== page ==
It would be over a decade before rodeo returned to the Olympics. The 2002 Winter Games in Salt Lake City, though, which marked the first return to North America since Calgary, seemed like the perfect opportunity to clinch the sport as an Olympic staple. The entire Games, in fact, took on an Old West vibe:
PRCA Commissioner Steven J. Hatchell voiced the optimism of the entire rodeo community in the months ahead of the second Olympic demonstration: "This is a tremendous opportunity for the sport of rodeo to play not only before audiences from North America, but around the world," he told Mid-South Horse Review. "The 1988 experience was a tremendous success."
But trouble was brewing. The three-day rodeo event was slated to take place in the small city of Farmington, Utah, in Davis County, 12 miles north of Salt Lake City. The competition would again be a part of the sidebar Olympic Arts Festival. This enraged activists at PETA (People for the Ethical Treatment of Animals) and SHARK (Showing Animals Respect and Kindness), who complained that the sport was rife with animal abuse, seeing as "half of the participants are unwilling."
As the event drew near, the protests ramped up. Demonstrators gathered outside the International Olympic Committee's headquarters in Switzerland. A Buck the Rodeo billboard popped up on 500 South. SHARK followed the Olympic torch route in a video truck "educating people about the cruelty of rodeo."
The warring factions took their battle to the president of the Salt Lake City Olympic Games Organizing Committee — none other than one Mitt Romney. "I was part of an international group that met with [Romney] … to explain to him inherent animal abuse in rodeo, particularly the roping events," said veterinarian Peggy Larson in an interview with SHARK. "My role was to provide him with veterinary medical documentation of injuries sustained by cattle in rodeos. Meat inspectors have described broken backs, broken necks, ruptured tracheas, broken bones, internal injuries, ruptured ligamenta nuchae, and gallons of blood under the skin."
Even pro football hall-of-famer Marv Levy got involved, writing to Romney: "Rodeo is something that Americans should be ashamed of. I hope you will do the right thing and cancel this bizarre, inhumane event."
But to many other Utahans, especially those in tiny Farmington, the chance to host Olympic rodeo was a point of pride. State Rep. Paul Ray (R) also appealed to Romney: "The rodeo is a very important piece of our culture here in Utah and should not be on the table for negotiations," he insisted. "We cannot allow terrorist groups such as SHARK and PETA to frighten us with threats of violence."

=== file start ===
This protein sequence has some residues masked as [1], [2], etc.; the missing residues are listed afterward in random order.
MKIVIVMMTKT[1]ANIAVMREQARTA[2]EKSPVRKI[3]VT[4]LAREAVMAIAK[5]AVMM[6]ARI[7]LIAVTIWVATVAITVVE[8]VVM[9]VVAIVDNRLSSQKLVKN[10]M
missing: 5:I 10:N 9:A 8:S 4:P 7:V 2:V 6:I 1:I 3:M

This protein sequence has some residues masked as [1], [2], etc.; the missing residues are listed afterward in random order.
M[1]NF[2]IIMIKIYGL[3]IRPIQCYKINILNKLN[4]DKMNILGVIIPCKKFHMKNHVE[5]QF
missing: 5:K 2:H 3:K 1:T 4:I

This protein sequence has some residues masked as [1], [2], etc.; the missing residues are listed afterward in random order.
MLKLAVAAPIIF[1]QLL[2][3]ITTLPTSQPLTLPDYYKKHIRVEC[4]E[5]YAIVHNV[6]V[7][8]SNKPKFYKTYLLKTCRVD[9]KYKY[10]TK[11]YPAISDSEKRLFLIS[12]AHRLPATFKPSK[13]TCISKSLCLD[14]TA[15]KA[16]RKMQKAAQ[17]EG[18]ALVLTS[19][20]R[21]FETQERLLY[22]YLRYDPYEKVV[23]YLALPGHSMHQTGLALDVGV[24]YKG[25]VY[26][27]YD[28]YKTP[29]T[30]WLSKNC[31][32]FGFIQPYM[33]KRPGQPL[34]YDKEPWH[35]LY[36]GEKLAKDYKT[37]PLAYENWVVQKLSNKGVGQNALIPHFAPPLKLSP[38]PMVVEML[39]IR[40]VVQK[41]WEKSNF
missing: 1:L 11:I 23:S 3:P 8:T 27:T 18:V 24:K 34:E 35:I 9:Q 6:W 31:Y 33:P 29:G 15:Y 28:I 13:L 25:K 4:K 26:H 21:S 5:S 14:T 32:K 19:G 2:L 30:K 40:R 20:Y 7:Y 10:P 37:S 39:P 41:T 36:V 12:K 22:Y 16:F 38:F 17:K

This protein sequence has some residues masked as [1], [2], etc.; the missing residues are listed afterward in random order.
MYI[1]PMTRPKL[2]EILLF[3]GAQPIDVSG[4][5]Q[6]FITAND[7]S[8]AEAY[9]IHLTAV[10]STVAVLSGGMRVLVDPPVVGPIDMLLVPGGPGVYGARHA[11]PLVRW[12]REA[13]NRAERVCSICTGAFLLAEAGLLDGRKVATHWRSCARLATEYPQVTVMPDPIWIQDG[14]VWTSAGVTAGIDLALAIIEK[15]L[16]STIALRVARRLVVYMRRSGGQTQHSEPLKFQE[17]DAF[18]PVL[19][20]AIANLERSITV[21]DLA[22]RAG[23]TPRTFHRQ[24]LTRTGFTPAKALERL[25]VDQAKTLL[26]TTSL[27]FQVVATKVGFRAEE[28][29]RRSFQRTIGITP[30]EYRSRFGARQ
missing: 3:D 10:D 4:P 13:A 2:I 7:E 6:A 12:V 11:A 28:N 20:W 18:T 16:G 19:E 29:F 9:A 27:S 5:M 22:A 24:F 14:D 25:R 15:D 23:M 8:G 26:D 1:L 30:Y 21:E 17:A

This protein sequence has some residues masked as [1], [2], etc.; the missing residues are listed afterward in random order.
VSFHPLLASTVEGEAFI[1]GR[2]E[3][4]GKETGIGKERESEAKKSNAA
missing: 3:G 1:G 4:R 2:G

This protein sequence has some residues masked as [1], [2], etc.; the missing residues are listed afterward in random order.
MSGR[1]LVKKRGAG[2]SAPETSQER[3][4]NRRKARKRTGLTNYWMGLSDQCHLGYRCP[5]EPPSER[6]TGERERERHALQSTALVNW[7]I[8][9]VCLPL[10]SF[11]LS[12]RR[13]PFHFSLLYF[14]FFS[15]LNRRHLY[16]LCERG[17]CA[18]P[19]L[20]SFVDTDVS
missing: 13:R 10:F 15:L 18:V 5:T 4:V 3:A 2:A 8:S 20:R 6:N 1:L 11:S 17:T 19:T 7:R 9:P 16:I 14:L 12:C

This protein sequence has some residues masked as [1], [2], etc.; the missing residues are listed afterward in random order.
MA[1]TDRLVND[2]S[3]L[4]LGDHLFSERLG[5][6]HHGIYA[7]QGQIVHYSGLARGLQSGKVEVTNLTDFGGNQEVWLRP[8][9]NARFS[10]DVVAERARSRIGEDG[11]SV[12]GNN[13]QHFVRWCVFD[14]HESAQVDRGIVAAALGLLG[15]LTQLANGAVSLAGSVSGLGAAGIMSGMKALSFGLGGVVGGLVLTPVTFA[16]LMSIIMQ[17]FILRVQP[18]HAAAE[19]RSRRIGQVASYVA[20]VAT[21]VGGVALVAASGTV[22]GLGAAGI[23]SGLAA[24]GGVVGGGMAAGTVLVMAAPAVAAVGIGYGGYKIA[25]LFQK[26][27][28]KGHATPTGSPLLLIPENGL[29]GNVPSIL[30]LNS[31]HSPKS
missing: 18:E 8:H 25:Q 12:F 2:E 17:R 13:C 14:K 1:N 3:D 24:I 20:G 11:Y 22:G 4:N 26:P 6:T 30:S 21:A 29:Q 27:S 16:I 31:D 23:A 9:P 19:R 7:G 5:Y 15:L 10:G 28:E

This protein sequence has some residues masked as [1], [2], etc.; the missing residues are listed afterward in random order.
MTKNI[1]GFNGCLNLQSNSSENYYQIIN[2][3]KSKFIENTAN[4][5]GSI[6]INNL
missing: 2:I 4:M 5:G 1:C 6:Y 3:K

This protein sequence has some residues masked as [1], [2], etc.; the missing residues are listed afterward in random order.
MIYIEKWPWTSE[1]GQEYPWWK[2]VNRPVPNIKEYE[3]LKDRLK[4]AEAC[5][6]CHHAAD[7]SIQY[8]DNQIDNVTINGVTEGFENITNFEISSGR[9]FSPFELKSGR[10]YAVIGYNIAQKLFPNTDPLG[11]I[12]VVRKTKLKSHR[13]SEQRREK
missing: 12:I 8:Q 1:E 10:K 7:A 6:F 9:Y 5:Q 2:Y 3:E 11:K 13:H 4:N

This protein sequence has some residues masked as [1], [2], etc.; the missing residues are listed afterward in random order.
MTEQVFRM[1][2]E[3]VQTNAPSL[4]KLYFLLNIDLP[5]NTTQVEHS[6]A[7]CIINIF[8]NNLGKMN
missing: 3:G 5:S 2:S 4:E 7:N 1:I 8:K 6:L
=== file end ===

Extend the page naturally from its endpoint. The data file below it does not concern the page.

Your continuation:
The "terrorist" comment, so soon after 9/11, incensed SHARK, which demanded Ray either "prove that statement or resign."
Romney ultimately cited the contract signed with rodeo officials and allowed the show to go on. "Despite the bullying tactics — no pun intended — of the animal rights activists, Mitt Romney had the sense to not cancel the Olympic rodeo as a part of the local cultural Olympiad," praised Deseret News columnist Lee Benson. "Because if rodeo ain't a part of the local culture, what the heck is?"
Activists may have lost the battle, but they ultimately won the war. Rodeo has not been seen at the Games since, despite a return to North America in 2010 with the Vancouver Games. Vancouver even took a preventative measure in 2006, with the city council unanimously voting to prohibit rodeo activities like calf roping and bucking straps. The controversy-averse International Olympic Committee will likely not do anything itself to approach rodeo again.
For the cowboys, though, the brief ride was exhilarating. "I think about riding in the Olympics every day," bull rider Cory Check told American Cowboy. Added World Champion All Around Cowboy Joe Beaver: "Gold medals are something special. They aren't just another saddle hanging in the corner."